COPY words(id,simplified,traditional,pinyin_num,pinyin_accent,pinyin_clean,pinyin_no_spaces,also_written,also_pronounced,classifiers,definitions,frequency)
FROM 'FULLPATH/words.csv'

sqlite3 dictionary.db
.headers on
.mode csv
.output characters.csv
SELECT * FROM characters;

COPY characters(id,character,definition,pinyin,decomposition,etymology,radical,matches,frequency)
FROM 'FULLPATH/characters.csv'

Aaaand a minute later, or less, they should all be there. Final thing, we need to create the many-to-many associations. To be honest I might change my mind about this as I haven’t done it yet and I don’t know how big the table will get :D so let’s try. Sadly, I don’t know of a simple way to do it in PostgreSQL. The only way I could think of was to essentially use a regexp_split_to_array with a pattern like ‘(?!^)’ but then still have get rid of things I don’t want, so let’s do it in Python. It’s gonna be a long loop…I know, but let’s try and see. Gonna run this synchronously:

from sqlalchemy import create_engine, select
from sqlalchemy.exc import NoResultFound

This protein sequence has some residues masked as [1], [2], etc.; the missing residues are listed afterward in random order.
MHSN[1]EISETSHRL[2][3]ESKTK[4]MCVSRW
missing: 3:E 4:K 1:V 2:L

from sqlalchemy.orm import sessionmaker

from app.models.vocabulary import Character, Word

# this is for running locally, don't mind if you see my postgres postgres
# username and password
engine = create_engine("postgresql+psycopg2://postgres:postgres@localhost:5432/cnlearn", echo=False)
Session = sessionmaker(engine)

with Session() as session:
    all_words = session.execute(select(Word)).scalars()
    for word in all_words:  # type: Word
        characters: set[str] = set(
            character for character in word.simplified
            if character.isalpha()
        if not characters:
            # let's get the character object
            character_set = set()
            for character in characters:
                    character_object = session.execute(
                except NoResultFound:
            if character_set:
                word.characters = character_set

What do we do? We get all the words. We go one by one, and for each word’s characters, we try to find a corresponding result in the characters table. If we find it, we add to its character_set set and then we set the word’s characters. We add that word to the session and we commit at the end. I should say this took about 30 minutes on my laptop to run and took a bit of memory :D so it’s not efficient, it’s not great! but it works.

I think that’s it for this post. In the next one (I’m gonna force myself to write it in the next 2-3 weeks), we’ll start querying for these and add some of the endpoints for them. We’ll start with the individual word and character ones and we’ll build up from there to some kind of search functionality maybe. The commit for this post is here.